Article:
The Dutch government on Monday appealed against a landmark 2015 court ruling which ordered it to slash greenhouse gases by a quarter by 2020, reports Phys.org.

“The current government is already extraordinarily active in terms of climate,” lawyer Bert-Jan Houtzagers told the Hague Appeals Court.

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Wavy jet stream
[image credit: BBC]


This could be a step forward in unravelling the whys and wherefores of the phenomenon of jet stream blocking.

The sky sometimes has its limits, according to new research from two University of Chicago atmospheric scientists.

A study published May 24 in Science offers an explanation for a mysterious and sometimes deadly weather pattern in which the jet stream, the global air currents that circle the Earth, stalls out over a region, reports Phys.org.

Much like highways, the jet stream has a capacity, researchers said, and when it’s exceeded, blockages form that are remarkably similar to traffic jams—and climate forecasters can use the same math to model them both.

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In their latest report the authors point out: ‘it is never mathematically proper to attempt to validate any theory embedded in a model using the model itself.’

As discussed last week, several reports have shown in the last year or two that carbon dioxide (CO2) does not significantly affect global temperatures, contrary to endless repetitions to the contrary by climate alarmists and the mainstream press.

Today some of the same authors of the reports discussed last week have released a new report that among other things makes a similar point using a different data set, making a total of 15 such data sets between the earlier reports and this new report.

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Image credit: livescience.com


The author poses what he calls the ‘major question’: why does CO2 have no significant effect on temperatures in the real world?
(See also this Press Release).

The major development in climate science in the last year or two is something almost no one talks about, says Alan Carlinstrong evidence that changes in atmospheric carbon dioxide levels have no significant effect on global temperatures in the real world over recent decades.

The studies involved conclude that the minor increases in global temperatures during this period can be entirely explained using natural factors.

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Case dismissed?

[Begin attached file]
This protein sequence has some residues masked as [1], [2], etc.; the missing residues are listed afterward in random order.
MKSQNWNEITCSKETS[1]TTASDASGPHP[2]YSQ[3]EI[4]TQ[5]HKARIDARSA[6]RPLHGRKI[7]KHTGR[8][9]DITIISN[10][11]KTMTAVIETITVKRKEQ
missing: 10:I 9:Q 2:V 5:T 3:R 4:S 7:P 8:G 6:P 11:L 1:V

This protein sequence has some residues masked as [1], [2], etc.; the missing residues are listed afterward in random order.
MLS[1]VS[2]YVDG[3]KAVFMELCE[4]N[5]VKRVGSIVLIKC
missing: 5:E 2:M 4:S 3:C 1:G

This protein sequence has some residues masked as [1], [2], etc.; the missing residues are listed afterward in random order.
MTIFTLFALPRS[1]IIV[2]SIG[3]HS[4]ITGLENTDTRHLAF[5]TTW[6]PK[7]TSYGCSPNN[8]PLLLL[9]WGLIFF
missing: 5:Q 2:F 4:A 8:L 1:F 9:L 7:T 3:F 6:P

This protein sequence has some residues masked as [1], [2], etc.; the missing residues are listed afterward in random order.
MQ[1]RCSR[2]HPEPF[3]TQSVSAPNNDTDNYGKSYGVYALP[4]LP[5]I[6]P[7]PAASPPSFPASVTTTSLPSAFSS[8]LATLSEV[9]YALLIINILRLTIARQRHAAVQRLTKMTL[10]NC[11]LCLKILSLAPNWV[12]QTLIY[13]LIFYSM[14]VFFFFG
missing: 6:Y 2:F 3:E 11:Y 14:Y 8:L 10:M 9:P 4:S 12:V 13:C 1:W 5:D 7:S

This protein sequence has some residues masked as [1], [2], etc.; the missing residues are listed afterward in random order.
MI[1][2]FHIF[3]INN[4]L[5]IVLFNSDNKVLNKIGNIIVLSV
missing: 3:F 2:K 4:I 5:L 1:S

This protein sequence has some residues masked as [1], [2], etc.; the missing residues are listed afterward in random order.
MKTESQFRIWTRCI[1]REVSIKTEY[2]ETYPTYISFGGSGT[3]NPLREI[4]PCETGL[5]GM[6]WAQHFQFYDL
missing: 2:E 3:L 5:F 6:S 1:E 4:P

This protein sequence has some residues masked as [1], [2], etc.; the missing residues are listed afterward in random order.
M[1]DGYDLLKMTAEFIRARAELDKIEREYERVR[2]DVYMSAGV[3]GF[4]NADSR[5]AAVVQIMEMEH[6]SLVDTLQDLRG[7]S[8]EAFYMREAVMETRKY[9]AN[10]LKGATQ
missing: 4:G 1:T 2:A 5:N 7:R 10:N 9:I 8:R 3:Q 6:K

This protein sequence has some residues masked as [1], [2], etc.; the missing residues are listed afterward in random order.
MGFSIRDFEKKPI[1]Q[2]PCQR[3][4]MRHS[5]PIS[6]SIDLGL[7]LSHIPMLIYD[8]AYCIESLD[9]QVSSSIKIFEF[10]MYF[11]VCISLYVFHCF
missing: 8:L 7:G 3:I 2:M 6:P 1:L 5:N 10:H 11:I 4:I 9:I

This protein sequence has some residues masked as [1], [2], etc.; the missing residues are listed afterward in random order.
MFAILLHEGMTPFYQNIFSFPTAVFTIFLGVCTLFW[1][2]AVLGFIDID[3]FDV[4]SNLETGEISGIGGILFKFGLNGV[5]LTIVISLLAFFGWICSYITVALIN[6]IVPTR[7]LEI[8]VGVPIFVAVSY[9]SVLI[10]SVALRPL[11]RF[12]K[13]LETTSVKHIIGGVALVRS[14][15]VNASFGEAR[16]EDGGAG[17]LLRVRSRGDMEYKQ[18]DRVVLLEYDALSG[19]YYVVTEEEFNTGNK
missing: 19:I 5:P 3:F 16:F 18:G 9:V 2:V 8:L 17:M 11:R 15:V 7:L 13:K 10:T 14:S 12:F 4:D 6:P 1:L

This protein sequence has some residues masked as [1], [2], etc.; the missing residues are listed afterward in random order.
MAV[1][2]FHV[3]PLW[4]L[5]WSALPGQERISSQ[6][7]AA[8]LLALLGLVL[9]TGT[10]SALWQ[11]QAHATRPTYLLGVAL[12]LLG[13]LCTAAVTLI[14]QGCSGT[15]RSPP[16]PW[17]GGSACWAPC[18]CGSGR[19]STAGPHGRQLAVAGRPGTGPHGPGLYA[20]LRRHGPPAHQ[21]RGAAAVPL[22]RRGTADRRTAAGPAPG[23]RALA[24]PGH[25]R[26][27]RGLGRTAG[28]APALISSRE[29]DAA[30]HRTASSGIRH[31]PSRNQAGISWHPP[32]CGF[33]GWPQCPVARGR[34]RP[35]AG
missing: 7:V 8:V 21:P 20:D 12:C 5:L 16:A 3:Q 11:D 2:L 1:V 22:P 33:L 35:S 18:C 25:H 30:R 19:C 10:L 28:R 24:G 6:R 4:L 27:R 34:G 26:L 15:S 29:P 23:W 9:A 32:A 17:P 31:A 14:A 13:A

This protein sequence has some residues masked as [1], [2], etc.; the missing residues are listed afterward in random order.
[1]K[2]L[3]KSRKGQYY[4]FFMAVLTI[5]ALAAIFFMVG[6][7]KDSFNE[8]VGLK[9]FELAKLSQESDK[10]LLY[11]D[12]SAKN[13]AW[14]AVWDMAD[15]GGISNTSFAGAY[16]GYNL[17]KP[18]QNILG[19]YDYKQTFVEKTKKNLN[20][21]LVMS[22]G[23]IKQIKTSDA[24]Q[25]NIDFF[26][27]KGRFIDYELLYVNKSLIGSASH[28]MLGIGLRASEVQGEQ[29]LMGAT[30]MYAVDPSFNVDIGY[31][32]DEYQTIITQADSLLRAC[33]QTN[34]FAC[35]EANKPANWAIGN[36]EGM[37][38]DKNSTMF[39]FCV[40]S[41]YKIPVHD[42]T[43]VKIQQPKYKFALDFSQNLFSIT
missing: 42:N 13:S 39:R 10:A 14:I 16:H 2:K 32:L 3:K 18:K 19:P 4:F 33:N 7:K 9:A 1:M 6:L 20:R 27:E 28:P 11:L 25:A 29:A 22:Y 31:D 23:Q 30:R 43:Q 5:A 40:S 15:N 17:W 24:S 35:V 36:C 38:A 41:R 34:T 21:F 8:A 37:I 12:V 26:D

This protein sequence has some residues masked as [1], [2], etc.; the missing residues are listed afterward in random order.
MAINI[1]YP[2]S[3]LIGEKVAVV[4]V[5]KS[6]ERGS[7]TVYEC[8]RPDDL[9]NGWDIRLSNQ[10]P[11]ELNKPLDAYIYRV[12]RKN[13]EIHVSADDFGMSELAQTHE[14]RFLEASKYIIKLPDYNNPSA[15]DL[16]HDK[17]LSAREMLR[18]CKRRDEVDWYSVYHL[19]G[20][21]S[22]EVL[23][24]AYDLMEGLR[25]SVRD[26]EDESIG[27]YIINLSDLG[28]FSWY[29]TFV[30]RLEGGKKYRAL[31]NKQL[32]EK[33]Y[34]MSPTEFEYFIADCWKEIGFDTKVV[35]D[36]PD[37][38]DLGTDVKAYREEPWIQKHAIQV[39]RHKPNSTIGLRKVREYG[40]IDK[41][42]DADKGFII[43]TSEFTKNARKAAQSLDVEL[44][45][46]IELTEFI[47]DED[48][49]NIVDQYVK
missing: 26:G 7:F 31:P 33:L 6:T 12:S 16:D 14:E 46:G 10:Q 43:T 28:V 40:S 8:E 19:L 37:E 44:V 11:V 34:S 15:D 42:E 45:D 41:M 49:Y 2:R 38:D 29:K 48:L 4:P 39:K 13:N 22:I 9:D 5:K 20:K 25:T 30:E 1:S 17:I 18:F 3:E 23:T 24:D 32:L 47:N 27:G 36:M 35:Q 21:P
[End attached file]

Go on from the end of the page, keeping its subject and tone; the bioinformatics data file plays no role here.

All this rests on the notion that humans can somehow tune the climate to their liking – whatever that may be – which of course has never been shown to be true. Are court cases and ‘rule books’ just the latest attempts to impose the will of one group in society, over everyone else? As this report says: ‘But such court battles are long, and often fail’. And ‘long’ often means expensive.

After climate talks in Bonn, many criticize outcomes as weak. Increasingly, concerned citizens see legal action as a path for climate action — a thousand climate lawsuits are currently active around the world, reports DW.com.

As climate negotiators return home after a two-week “intersessional” climate change conference in Bonn, Germany, their homework is only half finished. The COP24 annual climate conference, scheduled for December in Katowice, Poland, is supposed to decide a “rule book” for implementing the Paris Agreement.

But with so much at stake, there’s not nearly enough action, environmental activists say.

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UN climate talks end in stalemate 

Posted: May 10, 2018 by oldbrew in climate, government, News, Politics
Tags:

Yet another climate conference?


So the climate talkshop moves on to Bangkok, by which time it will be nearly three years since the Paris ‘agreement’. But if they still can’t agree on anything after nine days, is waiting another few months going to make much difference? Without the USA the whole process is starting to look a bit forlorn.

H/T The GWPF

UN climate officials add a week-long session in Bangkok in September to the diary, as Bonn talks make insufficient progress on the Paris Agreement rulebook.

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Arizona, USA


Amazing what can be gleaned from a 1,700 feet long rock core.
H/T Ian Wilson

Every 405,000 years, gravitational tugs from Jupiter and Venus slightly elongate Earth’s orbit, an amazingly consistent pattern that has influenced our planet’s climate for at least 215 million years and allows scientists to more precisely date geological events like the spread of dinosaurs, according to a Rutgers-led study.

The findings are published online today in the Proceedings of the National Academy of Sciences, reports ScienceDaily.